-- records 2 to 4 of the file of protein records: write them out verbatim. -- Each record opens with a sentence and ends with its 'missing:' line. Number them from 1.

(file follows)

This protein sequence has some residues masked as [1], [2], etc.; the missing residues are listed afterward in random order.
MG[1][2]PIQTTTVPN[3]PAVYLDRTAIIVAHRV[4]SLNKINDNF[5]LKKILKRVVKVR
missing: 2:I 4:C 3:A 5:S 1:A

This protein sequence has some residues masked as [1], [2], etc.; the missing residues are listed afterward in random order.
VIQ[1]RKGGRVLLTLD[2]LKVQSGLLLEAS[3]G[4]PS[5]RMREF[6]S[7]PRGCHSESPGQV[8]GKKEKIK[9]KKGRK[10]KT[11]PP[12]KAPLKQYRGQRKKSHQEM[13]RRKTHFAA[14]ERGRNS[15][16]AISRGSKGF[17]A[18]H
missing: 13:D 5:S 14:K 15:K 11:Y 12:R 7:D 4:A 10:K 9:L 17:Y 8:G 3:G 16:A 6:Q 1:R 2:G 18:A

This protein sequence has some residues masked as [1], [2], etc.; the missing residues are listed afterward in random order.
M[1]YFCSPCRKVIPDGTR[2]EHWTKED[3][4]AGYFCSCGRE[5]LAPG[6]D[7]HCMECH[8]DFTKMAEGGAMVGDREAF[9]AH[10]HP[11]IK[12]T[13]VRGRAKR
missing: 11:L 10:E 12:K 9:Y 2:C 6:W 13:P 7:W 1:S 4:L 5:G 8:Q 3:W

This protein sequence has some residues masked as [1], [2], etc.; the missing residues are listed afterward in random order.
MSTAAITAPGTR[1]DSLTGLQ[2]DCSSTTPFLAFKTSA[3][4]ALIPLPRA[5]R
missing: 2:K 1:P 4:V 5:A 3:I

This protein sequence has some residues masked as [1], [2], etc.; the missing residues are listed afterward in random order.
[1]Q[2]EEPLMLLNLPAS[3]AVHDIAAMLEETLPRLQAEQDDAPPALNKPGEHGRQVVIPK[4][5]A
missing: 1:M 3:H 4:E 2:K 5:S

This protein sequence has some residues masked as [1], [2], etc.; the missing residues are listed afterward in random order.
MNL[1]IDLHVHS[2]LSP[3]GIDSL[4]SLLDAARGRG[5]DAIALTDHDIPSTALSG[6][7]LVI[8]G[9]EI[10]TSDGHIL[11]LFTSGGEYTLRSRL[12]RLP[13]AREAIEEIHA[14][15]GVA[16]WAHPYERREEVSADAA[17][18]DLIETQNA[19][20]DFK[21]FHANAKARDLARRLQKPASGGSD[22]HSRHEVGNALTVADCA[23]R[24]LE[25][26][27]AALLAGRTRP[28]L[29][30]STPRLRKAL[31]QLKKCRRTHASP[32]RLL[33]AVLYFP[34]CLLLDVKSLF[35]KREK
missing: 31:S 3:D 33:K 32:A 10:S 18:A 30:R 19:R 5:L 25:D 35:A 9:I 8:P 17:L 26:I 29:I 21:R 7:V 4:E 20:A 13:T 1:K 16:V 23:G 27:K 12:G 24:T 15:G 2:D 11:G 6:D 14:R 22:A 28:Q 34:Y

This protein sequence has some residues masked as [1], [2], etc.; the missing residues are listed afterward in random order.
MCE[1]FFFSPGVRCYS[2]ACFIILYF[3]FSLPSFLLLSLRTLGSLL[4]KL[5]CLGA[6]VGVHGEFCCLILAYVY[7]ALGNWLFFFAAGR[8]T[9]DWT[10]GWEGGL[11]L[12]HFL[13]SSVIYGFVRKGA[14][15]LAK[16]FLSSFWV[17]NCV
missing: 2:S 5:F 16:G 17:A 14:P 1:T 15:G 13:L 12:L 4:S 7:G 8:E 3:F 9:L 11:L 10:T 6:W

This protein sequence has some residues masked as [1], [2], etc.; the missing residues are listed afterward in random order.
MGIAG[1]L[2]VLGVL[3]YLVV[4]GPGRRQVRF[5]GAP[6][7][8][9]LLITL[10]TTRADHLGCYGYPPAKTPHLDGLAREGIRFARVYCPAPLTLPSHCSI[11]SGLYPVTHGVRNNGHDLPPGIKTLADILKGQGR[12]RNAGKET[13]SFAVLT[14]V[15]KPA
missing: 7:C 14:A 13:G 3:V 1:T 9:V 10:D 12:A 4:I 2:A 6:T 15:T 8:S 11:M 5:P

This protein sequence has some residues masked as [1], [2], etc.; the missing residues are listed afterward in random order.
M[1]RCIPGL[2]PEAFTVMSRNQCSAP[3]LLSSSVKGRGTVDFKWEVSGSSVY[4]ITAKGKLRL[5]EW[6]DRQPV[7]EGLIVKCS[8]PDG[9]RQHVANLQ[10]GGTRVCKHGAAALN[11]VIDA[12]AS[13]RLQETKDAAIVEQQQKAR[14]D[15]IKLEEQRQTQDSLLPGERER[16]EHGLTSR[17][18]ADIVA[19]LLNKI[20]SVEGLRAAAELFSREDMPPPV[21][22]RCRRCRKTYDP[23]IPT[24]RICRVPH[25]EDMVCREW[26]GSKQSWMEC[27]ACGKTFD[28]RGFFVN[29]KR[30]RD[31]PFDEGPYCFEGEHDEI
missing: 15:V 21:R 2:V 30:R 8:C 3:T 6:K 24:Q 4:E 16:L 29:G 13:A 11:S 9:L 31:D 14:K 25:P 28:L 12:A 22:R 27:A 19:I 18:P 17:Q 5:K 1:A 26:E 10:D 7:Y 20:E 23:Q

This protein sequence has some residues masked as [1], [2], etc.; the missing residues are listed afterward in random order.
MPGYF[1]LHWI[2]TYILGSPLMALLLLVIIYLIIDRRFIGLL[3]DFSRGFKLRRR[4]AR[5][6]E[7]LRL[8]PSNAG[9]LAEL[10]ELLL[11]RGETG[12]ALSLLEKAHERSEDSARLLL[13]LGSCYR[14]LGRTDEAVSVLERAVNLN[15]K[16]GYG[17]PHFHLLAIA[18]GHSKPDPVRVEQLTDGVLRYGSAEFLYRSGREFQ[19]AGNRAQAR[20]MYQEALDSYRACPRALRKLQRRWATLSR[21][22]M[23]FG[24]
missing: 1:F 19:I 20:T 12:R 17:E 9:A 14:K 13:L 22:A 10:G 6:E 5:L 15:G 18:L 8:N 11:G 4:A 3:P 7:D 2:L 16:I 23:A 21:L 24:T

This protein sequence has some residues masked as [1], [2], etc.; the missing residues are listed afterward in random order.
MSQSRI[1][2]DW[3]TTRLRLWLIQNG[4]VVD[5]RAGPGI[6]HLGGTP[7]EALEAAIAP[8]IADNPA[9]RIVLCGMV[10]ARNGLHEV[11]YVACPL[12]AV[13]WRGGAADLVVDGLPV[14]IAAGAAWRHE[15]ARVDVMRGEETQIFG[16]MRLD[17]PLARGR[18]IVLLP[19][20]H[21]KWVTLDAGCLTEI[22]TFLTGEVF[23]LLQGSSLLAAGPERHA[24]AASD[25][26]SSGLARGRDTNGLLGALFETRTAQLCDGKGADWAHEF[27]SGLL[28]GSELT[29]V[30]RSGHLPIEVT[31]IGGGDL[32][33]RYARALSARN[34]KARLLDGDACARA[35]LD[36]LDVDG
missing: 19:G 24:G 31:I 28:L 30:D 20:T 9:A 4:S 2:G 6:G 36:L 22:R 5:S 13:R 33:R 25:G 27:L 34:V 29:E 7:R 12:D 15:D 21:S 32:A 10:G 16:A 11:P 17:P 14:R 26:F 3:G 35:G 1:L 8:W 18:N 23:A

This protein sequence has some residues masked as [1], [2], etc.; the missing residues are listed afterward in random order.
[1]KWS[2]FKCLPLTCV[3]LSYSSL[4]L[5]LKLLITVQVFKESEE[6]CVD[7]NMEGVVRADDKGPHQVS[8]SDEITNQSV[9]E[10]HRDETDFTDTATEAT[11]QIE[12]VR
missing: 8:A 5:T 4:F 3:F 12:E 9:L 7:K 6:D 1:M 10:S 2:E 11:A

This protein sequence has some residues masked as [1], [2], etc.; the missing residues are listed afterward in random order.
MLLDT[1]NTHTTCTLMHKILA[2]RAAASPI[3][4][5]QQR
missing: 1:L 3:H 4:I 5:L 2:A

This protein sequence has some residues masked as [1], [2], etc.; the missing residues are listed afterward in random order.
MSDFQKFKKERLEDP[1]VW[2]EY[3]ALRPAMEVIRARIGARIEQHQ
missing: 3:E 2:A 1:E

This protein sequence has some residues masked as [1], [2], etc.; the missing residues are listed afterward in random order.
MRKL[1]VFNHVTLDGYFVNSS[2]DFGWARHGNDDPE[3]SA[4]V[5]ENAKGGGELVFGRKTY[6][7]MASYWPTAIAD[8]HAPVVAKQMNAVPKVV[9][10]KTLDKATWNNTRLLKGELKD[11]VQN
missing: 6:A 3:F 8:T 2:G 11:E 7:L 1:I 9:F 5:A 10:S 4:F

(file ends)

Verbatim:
This protein sequence has some residues masked as [1], [2], etc.; the missing residues are listed afterward in random order.
VIQ[1]RKGGRVLLTLD[2]LKVQSGLLLEAS[3]G[4]PS[5]RMREF[6]S[7]PRGCHSESPGQV[8]GKKEKIK[9]KKGRK[10]KT[11]PP[12]KAPLKQYRGQRKKSHQEM[13]RRKTHFAA[14]ERGRNS[15][16]AISRGSKGF[17]A[18]H
missing: 13:D 5:S 14:K 15:K 11:Y 12:R 7:D 4:A 10:K 9:L 17:Y 8:G 3:G 16:A 6:Q 1:R 2:G 18:A

This protein sequence has some residues masked as [1], [2], etc.; the missing residues are listed afterward in random order.
M[1]YFCSPCRKVIPDGTR[2]EHWTKED[3][4]AGYFCSCGRE[5]LAPG[6]D[7]HCMECH[8]DFTKMAEGGAMVGDREAF[9]AH[10]HP[11]IK[12]T[13]VRGRAKR
missing: 11:L 10:E 12:K 9:Y 2:C 6:W 13:P 7:W 1:S 4:L 5:G 8:Q 3:W

This protein sequence has some residues masked as [1], [2], etc.; the missing residues are listed afterward in random order.
MSTAAITAPGTR[1]DSLTGLQ[2]DCSSTTPFLAFKTSA[3][4]ALIPLPRA[5]R
missing: 2:K 1:P 4:V 5:A 3:I